Algol-like language for systems control

  • Takahashi, H. "The maximum invariant set of an automaton system," Information and Control, vol. 32, pp. 307-354, Dec. 1976. view details
  • Takahashi, H. "Information transmission in one-dimensional cellular space and the maximum invariant set," Information and Control, vol. 33, pp. 35-55, Jan. 1977. view details
  • Takahashi, H. "Undecidable questions about the maximum invariant set," Information and Control, vol. 33, pp. 1-34, Jan. 1977 view details
  • Takahashi, Hideyuki "An Automatic-Controller Description Language" IEEE Transactions on Software Engineering January 1, 1980 view details Extract: Computer control languages
    There are many languages for computer control based on existing procedural languages; there are also a number of problem-oriented languages, for example, PROSPRO, BICEPS, BATCH, and AUTRAN. (For AUTRAN, see Section 111.) Although those languages are excellent in particular in the intended fields, it seems those are biased to computer science and do not catch all aspects of sequential control. After all, there is no higher-level control-oriented language which is general, natural, flexible, and powerful. We usually use ladder diagrams for sequential control description. Thus our way of description basically remains on a level with Shannon's work. Extract: CONDOR
    This paper illustrated a controller description language Condor, which is Algol-like and nonprocedural. It is worth calling a spatial programming language. Condor is to Algol what space is to time. A Condor program represents an organization of reactors which work together in a parallel manner and use tools if necessary. Condor is a language for describing the roles of the reactors. A nested block structure expresses a hierarchy of reactors. This paper proposed the meaning of "hierarchy" for a sequential controller. A distant source of this paper was the concept of parallel action and teamwork of cellular automata [...] ......In general, controllers neither terminate nor conclude, so that they form a class different from the class of all algorithms. We should investigate and classify nonalgorithms. "program" is not a synonym of "algorithm."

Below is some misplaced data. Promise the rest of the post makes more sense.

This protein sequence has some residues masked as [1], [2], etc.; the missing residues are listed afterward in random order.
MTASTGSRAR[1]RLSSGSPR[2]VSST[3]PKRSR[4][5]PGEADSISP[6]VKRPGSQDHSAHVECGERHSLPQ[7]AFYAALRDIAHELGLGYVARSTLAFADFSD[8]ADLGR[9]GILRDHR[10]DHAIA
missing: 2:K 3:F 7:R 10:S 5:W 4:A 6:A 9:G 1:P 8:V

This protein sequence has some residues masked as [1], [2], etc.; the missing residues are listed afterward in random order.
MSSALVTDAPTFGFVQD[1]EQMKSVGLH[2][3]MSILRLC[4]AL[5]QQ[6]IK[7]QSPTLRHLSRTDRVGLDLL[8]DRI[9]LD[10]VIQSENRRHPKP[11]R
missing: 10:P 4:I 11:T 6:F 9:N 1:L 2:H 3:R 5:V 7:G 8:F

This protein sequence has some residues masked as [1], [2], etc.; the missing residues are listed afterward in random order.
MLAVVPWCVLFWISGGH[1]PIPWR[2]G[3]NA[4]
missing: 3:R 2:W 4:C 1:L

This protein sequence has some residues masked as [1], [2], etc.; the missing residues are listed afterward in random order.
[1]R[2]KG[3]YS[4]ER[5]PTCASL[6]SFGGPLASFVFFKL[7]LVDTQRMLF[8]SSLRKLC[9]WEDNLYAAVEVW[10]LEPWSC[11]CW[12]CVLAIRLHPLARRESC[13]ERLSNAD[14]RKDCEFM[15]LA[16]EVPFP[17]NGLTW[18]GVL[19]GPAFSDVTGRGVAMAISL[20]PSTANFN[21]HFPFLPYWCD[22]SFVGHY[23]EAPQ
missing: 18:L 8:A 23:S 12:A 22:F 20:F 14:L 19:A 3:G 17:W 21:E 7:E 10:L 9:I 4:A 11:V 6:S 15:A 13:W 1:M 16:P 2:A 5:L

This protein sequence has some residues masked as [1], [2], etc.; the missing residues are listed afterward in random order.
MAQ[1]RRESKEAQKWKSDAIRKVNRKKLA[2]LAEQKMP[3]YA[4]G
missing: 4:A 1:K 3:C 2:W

The problem of loops is fatal for any system. Little difficulty will arise in investigating a system with no loops. The problem of loops is important especially in control-oriented circuit theories. How to handle loops characterizes a theory. Since a circuit is a simultaneous equation system, circuit loops are different from computer program loops in the following respect: all the circuit loops basically operate in a parallel manner. This is a difficult and interesting problem. There are some kinds of positive and negative feedback loops in a relay circuit. A negative feedback loop is a cause-killing circuit. Note: Condor is intended for bringing tree structures into relief. A system is composed of trees and loops.
    We can discuss the subroutine concept and extensibility of Condor. They have properties different from those of a procedural language.
    The most interesting course of future research are efforts to build both the pattern recognition (or responding-to- pattern) ability and the learning ability into a controller. A language for describing patterns, pattern processing, and learning is needed. The language should be founded on circuit theory. A learning description language will be concerned with a Condor-handling language, because to learn is to generate a new or improved behavioral program. The handling language should handle not only Condor, but also the handling language itself. For a learning mechanism itself is learned. (This selfreference property of the handling language is somewhat similar to that of a list processing language.) For pattern recognition, the pandemonium model seems suited to the philosophy of this paper. Our ultimate objective is to make the level of a descriptive language so high that an ethologist's description of animal behavior can be a controller description program itself.